Waste Heat to Electricity

The concept for converting waste heat or heat from low temperature sources has been around for years. One of the classic usages has been geothermal heat sources. This has been accomplished using binary cycle systems. Hot water (350 degree F) from some (usually deep) geothermal source is pumped to the surface and used to heat a fluid, such as butane, which then flows through a turbine to generate electricity. However the efficiencies have been moderate and if it weren't for the free heat source the technology would barely be cost effective (providing a reasonable return on investment). Some industry efforts have improved these efficiencies and lowered the feasible working temperatures to improve the possibilities for this kind of technology and increasing the potential applications. For geothermal this means shallow less expensive wells with lower temperature water could be used for energy sources.

KVA has made significant improvements in converting low temperature and waste heat into energy. KVA's initial improvements were driven by the need to improve the output efficiency of a municipal Plasma Waste Converter system. This unique waste conversion process generates a considerable amount of waste heat of which only a small amount gets reclaimed. These initial efforts to reclaim this heat and increase efficiencies demonstrated that additional gains were possible not only in efficiency, but in lowering the required working temperature of the medium, making very low grades of waste heat potential sources of electricity. KVA is working to produce cost effective prototypes suitable for converting heat from very low grade sources such as cooling towers or refrigeration condensers.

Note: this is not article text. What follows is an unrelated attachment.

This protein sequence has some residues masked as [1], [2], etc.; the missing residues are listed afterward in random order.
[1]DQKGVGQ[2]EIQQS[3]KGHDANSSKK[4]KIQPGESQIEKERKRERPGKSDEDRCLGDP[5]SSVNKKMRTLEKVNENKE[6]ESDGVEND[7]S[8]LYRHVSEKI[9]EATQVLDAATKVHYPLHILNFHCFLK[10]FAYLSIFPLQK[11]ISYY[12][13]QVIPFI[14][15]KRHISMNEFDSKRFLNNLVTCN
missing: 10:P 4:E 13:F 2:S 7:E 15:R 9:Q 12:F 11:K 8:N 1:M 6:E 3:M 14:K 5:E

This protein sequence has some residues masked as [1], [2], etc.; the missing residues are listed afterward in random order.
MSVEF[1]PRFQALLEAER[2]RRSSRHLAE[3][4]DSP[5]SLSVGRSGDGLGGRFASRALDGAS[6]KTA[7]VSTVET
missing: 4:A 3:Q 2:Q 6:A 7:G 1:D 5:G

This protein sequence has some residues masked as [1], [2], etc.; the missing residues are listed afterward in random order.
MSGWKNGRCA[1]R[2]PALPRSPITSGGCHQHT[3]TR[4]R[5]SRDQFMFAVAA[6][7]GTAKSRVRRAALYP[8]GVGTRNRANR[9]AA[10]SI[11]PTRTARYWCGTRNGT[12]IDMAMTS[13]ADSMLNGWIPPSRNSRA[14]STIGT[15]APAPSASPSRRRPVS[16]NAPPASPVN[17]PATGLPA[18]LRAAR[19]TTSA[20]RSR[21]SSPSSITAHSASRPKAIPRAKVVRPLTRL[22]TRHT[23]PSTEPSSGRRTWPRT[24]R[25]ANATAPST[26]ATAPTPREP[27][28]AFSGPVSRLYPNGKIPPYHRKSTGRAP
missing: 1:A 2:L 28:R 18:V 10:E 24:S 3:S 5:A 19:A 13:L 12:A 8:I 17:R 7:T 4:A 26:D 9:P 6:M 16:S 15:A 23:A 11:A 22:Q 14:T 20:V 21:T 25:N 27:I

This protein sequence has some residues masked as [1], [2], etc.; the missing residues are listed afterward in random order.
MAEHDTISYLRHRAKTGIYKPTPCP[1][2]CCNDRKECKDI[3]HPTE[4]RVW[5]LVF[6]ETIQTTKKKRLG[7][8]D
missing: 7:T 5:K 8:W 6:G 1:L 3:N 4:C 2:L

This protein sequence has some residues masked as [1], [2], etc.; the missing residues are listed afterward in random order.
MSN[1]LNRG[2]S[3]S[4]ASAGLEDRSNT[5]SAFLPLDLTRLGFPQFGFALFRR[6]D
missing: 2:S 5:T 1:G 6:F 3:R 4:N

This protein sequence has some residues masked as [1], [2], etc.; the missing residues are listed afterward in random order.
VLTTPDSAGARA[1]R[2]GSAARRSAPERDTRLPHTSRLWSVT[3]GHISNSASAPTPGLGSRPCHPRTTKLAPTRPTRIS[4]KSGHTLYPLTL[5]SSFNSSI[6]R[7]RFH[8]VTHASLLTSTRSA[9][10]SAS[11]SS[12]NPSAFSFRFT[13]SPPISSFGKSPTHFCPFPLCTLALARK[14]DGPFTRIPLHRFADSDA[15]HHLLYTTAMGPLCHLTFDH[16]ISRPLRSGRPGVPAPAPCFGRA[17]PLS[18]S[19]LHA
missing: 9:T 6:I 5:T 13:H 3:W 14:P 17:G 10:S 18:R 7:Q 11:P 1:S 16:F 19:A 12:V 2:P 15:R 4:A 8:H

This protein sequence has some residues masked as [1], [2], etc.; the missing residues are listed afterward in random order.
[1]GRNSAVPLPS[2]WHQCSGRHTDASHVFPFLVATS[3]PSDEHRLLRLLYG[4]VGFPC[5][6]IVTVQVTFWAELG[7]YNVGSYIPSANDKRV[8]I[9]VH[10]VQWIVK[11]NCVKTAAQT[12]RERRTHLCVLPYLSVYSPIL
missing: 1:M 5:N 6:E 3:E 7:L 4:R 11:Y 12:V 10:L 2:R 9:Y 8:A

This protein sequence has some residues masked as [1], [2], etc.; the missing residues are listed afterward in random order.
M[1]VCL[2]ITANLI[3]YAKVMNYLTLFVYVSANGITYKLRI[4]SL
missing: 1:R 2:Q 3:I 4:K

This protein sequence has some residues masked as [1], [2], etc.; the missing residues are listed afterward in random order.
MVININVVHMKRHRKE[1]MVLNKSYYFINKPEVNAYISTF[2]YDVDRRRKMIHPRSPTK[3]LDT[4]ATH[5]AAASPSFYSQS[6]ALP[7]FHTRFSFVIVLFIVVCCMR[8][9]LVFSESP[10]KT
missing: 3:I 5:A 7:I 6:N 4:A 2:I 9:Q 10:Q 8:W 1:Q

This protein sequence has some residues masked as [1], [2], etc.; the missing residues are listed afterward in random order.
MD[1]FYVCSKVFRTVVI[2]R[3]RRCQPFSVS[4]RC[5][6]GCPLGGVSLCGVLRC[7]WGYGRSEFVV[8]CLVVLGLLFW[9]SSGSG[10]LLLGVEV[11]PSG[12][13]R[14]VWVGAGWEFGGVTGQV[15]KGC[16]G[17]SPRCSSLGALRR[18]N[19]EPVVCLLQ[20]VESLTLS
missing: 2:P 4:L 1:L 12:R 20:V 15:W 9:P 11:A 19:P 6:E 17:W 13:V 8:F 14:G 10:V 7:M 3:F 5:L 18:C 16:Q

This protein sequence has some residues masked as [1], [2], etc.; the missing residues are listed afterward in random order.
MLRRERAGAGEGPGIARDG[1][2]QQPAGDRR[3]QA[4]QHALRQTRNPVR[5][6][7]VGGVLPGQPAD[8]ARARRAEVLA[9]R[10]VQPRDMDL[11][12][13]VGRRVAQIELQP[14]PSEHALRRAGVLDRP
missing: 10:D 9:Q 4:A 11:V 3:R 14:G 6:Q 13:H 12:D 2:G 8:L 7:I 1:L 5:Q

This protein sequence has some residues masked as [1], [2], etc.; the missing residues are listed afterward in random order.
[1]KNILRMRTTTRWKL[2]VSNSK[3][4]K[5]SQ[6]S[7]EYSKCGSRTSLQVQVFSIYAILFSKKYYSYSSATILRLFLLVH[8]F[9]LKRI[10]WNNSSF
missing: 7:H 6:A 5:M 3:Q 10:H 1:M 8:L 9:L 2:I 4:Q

There are several potential impacts of this technology

  • Freeing millions of acre feet of water currently used in cooling towers for other uses.
  • Increasing the efficiency of existing power plants. In many parts of the country coal power plants were built at the mouth of the coal mines to eliminate the transport cost of the coal. However, in many of these regions, water for cooling towers was limited and this limitation defined the size of the power plant. With this technology, the need for the water could be reduced or eliminated, resulting in an increase in the net output of the power plant and freeing up scarce water for other uses. The same potential also applies to nuclear power plants.
  • Providing additional distributed power. All over the world, thousands of industrial companies spend large sums of money on equipment to dispose of process waste heat or refrigeration waste heat (from the condensing cycle). Almost all of this equipment consumes electricity and requires considerable maintenance and monitoring. This technology could be applied in these settings to reduce plant operations costs and generate additional electricity from this waste heat.
  • Making increased use of more low grade heat sources and shallower (less expensive to reach) geothermal sources